Jeff looked up at me shaking his head, as if unsure. I heard the elk crash. I was sure. He was not. We worked down the mountain in search of blood and finally came upon some. Its volume increased as we went down the mountain. 80 yards from the point of impact, his beautiful 5 X 5 bull lay. Jeff was ecstatic and so was I! It was his first bull elk and I was witness to it. The excitement was contagious. I just stood back and smiled as he went over the bull and its rack. We had to roll it over so he could look for the shot placement. It was a perfect shot. The elk was quartering away. With his Mathews Drenalin bow, his G5 broadhead entered the center of the body, through the lungs, clipped the heart, broke a rib and nearly penetrated the front shoulder blade on the far side. All this at 70 yards! Yes, 70 yards.
We radioed to Kevin and Kurt and the excitement rang out in Kurt’s voice. “Where are you? We’re on our way over!” Within minutes, they were there. They walked in where the bull had stood and looked down over us where the bull was lay at the base of a tree. Kurt was nearly as excited for Jeff as he would’ve been had he shot the bull himself. Tears welled up in his eyes as he scrambled down the hill to shake Jeff’s hand. He was well aware of the blood, sweat and tears that go into archery elk hunts. It had been 7 years of hunting for Jeff with the bow. All self-guided and learning the land on his own, and finally, it was his turn.
We were over 1000’ feet down in the valley, standing over a beautiful bull elk with daylight barely broken, the sun just starting to shine through the quaking aspens, the sounds of distant elk bugling and mountains surrounding us. Clearly we were in God’s country. What better way to celebrate such an accomplishment?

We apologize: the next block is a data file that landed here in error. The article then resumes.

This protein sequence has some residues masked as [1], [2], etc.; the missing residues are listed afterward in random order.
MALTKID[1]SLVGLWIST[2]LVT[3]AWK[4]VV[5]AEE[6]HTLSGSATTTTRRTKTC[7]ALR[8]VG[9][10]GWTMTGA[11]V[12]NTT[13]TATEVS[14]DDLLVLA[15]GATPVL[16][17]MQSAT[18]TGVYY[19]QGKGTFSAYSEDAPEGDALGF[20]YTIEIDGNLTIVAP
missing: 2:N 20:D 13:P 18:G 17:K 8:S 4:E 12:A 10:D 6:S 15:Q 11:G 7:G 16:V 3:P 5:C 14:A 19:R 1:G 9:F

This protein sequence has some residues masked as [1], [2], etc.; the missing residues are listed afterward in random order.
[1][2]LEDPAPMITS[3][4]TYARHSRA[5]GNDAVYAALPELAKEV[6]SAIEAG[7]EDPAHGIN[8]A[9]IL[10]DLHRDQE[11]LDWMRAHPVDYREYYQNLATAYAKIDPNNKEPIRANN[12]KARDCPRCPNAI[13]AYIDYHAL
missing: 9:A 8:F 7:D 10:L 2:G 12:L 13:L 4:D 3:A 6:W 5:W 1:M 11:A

But, back to reality. How were the four of us going to get this huge animal packed out, climbing over 1100’ of elevation. It took an hour and a half to climb out of Big Hell without any weight on our backs, much less a couple hundred pounds of fresh elk, hide, and rack. It didn’t take much convincing when I suggested that we hire some horses to help pack it out. We left it lay, headed back to camp for the pack frames and gutting gear and I stayed up to wait for the horses and lead them down to the elk. The three guys went back down to debone everything and pack the elk across the creek to an area that the horses could access.
It took a bit of convincing the rancher that horses could make it down to where the elk was. I led him to the trail we had come up and we led the horses down to where the guys were waiting, quickly loaded the meat and gear onto the horses and right back up we went. I expected the horses to be winded and working hard, but they were in such good shape and had relatively light packs on them as the meat was deboned. They just hoofed it right up the mountain. Amazing. Packing the elk out with the horses in itself was another great experience. We made it back to camp about 4 that afternoon. Had we not gotten the horses, we’d have been lucky to be out of Hell by dark. It was well worth the money and the experience was priceless.
There were a few interesting coincidences that happened the day before this hunt. Jeff found a penny lying in the dirt near our camp. Not having a superstitious bone in his body, he picked it up anyway, and said “Hey, I found a lucky penny.” and put it in his pocket. Then he suggested that we all double check that our bows were still sighted in after being dragged up and down the mountains. All four of us lined up and shot at 40, 50 and 60 yards. I was shooting a Mathews Drenalin at 60# and was gaining confidence by the minute shooting with these guys. Most of us were sighted in up to 60 yards, but this day, Jeff challenged us to a 70 yard shot; the winner was to get a steak dinner on the way home. We all were to shoot one target, but for some reason Jeff shot the other target, was the closest, and should’ve won. But, he shot the wrong target, so we called for a rematch; one more arrow at 70 yards at the same target. Thwack, thump, zing, thwack. Four arrows. Jeff, again was only an inch off the mark and I was a close second. Steak dinner for Jeff and a new found confidence at 70 yards.
Everytime I’m in the mountains, breathing the fresh mountain air, camping in the wilderness so close to the stars I come home with a new energy. I’m not sure what it is out there, but it is intense. We’re meshing with the natural world at such an intimate level. It is wonderful. I dread leaving such a beautiful place and long for the day that I can return.